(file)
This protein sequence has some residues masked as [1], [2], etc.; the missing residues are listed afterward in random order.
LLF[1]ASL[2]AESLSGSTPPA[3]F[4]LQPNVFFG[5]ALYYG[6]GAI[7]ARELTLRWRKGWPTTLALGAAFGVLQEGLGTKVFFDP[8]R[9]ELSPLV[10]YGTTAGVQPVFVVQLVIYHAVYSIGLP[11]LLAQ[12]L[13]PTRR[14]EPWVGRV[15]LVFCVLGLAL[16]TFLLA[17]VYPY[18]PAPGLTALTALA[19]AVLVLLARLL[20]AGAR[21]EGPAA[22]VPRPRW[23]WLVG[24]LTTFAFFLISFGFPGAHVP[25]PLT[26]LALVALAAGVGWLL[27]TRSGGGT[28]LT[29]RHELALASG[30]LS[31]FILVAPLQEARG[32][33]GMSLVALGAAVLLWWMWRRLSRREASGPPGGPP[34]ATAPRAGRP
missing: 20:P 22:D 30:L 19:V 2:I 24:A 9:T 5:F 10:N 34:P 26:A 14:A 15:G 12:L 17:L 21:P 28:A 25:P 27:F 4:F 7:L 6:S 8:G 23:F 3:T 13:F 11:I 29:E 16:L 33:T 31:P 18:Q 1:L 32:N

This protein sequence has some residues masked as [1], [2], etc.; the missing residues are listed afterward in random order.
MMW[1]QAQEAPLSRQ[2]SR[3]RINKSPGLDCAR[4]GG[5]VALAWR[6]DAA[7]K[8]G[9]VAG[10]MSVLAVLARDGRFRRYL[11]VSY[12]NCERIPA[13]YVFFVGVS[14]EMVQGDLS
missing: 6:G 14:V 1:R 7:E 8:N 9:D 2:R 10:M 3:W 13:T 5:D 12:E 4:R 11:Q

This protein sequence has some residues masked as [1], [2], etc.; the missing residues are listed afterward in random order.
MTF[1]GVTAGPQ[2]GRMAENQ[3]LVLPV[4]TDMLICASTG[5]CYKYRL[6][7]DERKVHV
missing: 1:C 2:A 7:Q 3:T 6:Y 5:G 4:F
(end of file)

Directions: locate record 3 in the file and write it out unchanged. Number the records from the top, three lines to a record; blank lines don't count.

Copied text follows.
This protein sequence has some residues masked as [1], [2], etc.; the missing residues are listed afterward in random order.
MTF[1]GVTAGPQ[2]GRMAENQ[3]LVLPV[4]TDMLICASTG[5]CYKYRL[6][7]DERKVHV
missing: 1:C 2:A 7:Q 3:T 6:Y 5:G 4:F